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Friday, 14 June 2013

Note on accelerationism (and the Accelerate manifesto)

I was thrilled to find Alex Williams and Nick Srnicek's Accelerate Manifesto which has been around for about a month. Less thrilled to read it. Not only the discussion is very sketchy (no concrete proposals) but also not to the point. I take that the Accelerationismusstreit is not really about favoring or not technology (or technological advancement) or defending horizontalism or local action. The issue is really about whether a desired post-capitalism is brought about by instituting a device that accelerates the speed of the flows within the socia. The issue is, I take, of whether we should struggle for further deterritorialization or we should rather resist the drive of capital to speed interactions up. It is a many faced issue: the ontological discussion has to do with whether to think in terms of flows or production and registration is to think in terms of a scheme of work and goods, as Benjamim Noys points out, and maybe to break with capitalism requires also a break with this scheme. Other discussions have to do with whether the internet flow of sharing (including the internet of things which is coming up) is a flow that overtakes capital (as Negrians once maintained - and I believe Neonegrism is a likely development to be seen in the near future). This has to do with the very issue of whether devices of alternative economics - oxydating money, gift-giving etc - can scale up (an idea that systems of holoptic credit are playing with, in ideas such as Jean-François Noubel's). I guess a point can be made in favor of accelerationism in all these debates and the Manifesto is silent about most of them. To be fair, they do mention D&G's point that capitalism de-territorializes while re-territorializing, which is a crucial point to discuss Nick Land's hopes and to understand the crux of the matter in an accelerationist criticism of capitalism (and not only of neoliberalism). I believe that capitalism reinforces elements of the economic family, privatizes and medicalizes deliria and other politically relevant subjective states (D&G's point in the Anti-Oedipus) and, most important, depends on the human induvidual - the agent of economic action. The accelerationist criticism of capitalism should look for something that de-territorializes what capitalism keeps well in place.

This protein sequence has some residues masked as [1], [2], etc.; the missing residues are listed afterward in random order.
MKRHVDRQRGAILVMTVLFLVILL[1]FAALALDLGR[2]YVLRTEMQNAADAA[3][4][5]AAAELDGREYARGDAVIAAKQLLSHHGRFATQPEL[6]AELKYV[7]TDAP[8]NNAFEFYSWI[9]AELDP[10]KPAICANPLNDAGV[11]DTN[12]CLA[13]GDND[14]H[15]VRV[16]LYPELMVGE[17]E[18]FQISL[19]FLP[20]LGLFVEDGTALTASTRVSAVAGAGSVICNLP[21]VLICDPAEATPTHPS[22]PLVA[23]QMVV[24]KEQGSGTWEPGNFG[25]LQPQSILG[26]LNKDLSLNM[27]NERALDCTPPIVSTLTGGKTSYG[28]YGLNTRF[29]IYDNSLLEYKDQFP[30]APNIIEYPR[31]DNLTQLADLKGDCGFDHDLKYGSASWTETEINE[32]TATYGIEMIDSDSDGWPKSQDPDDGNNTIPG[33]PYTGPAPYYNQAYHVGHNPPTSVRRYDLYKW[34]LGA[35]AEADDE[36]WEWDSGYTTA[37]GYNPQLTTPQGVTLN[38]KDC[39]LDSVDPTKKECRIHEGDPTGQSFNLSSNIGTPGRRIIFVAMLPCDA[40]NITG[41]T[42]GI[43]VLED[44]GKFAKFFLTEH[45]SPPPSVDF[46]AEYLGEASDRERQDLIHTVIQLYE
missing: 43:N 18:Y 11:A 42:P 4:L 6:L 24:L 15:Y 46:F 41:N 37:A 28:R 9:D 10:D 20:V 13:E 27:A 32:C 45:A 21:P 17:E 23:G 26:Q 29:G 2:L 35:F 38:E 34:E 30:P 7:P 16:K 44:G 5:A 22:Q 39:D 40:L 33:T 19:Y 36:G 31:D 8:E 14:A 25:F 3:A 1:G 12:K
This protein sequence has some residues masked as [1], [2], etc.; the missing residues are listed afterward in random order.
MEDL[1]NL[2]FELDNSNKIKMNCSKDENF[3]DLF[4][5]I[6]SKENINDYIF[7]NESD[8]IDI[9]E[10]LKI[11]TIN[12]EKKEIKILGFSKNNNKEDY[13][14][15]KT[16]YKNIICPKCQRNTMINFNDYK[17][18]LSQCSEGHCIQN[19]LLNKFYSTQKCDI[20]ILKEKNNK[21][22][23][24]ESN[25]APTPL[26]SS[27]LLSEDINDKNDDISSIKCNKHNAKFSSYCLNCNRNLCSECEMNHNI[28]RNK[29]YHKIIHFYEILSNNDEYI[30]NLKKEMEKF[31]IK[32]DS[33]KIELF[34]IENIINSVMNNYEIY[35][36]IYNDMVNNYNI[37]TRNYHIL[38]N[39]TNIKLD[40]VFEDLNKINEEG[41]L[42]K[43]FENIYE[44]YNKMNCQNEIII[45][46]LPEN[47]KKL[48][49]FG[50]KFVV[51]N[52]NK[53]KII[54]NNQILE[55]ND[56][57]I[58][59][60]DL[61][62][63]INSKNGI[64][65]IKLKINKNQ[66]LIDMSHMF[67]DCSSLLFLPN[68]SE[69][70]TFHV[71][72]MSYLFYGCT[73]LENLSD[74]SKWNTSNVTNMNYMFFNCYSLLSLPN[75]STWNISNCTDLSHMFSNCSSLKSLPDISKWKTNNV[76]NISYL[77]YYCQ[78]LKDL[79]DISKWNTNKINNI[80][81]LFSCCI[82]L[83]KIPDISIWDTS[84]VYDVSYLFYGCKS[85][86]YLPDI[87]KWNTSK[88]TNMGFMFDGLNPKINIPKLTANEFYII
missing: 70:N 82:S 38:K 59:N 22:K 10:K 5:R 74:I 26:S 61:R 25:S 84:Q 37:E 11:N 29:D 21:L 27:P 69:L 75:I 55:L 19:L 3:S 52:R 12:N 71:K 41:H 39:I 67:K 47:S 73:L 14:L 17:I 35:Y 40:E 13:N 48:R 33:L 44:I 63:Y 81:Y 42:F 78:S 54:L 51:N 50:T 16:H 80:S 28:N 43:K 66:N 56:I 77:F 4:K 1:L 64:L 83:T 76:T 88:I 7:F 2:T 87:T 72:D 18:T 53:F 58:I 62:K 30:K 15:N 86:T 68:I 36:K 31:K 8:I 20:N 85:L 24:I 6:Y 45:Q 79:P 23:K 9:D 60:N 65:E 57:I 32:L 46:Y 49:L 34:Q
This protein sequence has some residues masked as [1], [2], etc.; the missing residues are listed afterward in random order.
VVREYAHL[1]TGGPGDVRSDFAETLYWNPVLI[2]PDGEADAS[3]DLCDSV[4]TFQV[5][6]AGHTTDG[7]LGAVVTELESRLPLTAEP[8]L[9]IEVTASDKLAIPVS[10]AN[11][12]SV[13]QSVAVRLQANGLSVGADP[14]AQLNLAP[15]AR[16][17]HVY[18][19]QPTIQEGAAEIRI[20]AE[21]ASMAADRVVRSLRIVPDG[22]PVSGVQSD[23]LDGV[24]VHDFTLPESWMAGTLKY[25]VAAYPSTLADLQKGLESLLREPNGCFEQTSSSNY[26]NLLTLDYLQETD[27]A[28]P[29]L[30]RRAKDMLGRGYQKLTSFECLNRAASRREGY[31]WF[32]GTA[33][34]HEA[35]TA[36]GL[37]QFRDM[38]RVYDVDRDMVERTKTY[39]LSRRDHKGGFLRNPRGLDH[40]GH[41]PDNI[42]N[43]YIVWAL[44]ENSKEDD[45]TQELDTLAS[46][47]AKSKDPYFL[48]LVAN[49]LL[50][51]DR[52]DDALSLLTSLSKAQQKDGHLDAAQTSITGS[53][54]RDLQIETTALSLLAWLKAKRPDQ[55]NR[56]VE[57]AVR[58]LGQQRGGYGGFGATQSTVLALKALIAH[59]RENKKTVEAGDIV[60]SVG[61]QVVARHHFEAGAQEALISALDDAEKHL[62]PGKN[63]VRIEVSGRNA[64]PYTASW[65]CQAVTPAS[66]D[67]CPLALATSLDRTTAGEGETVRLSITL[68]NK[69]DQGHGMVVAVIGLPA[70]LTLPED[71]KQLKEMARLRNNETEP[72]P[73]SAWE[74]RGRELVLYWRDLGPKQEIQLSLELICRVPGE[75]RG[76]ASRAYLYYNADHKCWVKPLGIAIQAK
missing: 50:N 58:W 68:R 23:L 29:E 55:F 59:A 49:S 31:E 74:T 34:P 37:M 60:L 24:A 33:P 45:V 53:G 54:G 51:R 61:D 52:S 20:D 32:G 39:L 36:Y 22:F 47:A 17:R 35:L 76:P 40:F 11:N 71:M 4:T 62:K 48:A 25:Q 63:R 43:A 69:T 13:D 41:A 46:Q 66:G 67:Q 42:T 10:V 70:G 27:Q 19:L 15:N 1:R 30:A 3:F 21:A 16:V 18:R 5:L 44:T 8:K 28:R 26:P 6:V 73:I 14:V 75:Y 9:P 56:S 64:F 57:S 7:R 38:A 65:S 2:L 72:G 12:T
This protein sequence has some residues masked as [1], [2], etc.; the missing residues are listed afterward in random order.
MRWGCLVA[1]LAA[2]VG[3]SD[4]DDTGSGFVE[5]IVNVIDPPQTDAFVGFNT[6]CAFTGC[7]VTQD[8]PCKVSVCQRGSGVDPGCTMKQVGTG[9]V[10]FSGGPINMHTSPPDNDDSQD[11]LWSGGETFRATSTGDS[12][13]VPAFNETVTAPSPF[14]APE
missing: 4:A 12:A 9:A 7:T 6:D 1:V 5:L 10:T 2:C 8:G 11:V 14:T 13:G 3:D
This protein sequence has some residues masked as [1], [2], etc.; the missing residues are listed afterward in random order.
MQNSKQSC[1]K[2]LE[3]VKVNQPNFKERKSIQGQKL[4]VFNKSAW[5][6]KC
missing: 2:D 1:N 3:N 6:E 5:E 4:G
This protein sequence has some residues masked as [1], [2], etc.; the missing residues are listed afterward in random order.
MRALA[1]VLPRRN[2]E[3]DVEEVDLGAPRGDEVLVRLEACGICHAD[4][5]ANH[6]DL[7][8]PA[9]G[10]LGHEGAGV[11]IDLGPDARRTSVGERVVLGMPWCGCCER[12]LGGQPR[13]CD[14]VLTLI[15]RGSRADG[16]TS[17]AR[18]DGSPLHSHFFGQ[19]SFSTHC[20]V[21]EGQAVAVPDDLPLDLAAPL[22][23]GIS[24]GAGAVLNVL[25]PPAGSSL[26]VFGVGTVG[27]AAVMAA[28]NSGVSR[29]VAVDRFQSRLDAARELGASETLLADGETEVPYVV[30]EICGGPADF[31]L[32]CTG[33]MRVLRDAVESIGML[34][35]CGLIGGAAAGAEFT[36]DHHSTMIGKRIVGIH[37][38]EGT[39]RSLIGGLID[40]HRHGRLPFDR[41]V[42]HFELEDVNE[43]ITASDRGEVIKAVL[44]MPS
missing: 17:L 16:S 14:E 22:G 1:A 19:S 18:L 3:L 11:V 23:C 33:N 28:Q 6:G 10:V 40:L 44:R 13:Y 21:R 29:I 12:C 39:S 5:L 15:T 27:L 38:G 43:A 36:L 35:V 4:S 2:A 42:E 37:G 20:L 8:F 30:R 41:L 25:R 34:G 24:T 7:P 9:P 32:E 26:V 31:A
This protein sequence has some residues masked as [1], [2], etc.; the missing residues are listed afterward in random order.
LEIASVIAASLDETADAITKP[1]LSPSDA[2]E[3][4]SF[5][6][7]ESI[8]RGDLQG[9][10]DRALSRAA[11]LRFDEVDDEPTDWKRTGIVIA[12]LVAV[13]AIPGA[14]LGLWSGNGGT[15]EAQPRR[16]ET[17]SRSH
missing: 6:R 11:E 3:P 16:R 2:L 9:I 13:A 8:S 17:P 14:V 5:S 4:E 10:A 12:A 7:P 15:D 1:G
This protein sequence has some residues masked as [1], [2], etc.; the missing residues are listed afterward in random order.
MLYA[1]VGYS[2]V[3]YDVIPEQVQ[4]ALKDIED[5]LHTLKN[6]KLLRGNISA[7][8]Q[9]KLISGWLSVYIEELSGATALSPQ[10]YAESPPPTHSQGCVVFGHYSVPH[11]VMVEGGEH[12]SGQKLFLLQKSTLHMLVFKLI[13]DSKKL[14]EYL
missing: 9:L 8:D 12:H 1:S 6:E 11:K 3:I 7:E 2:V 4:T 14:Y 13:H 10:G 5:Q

But the Manifesto also talks, strangely enough, about planning (The Plan married to The Network, it says). I guess planning is something that accelerationism makes us think about. To be sure, some planning is probably part of an accelerationist conspiracy against capital. But planning as such strikes me as too slow, too overtaken by capital itself and too human to be part of an accelerationist toolkit. Also, planning is based on information misdistribution, as Wark points out in Celerity, a good criticism of the Manifesto. The very idea of planning needs an accelerationist critique.
Also, Benjamim Noys contrasts accelerationism (and all its consequences) to planning. In any case, the unqualified appeal to planning in the Manifesto seems to make the whole proposal dangerously close to pre-accelerationist anti-capitalism. Further, it is not enough to prescribe a marriage (between planning and networking). It seems just like a centrist proposal, as Wark points out. Something about the dowry should also be mentioned...

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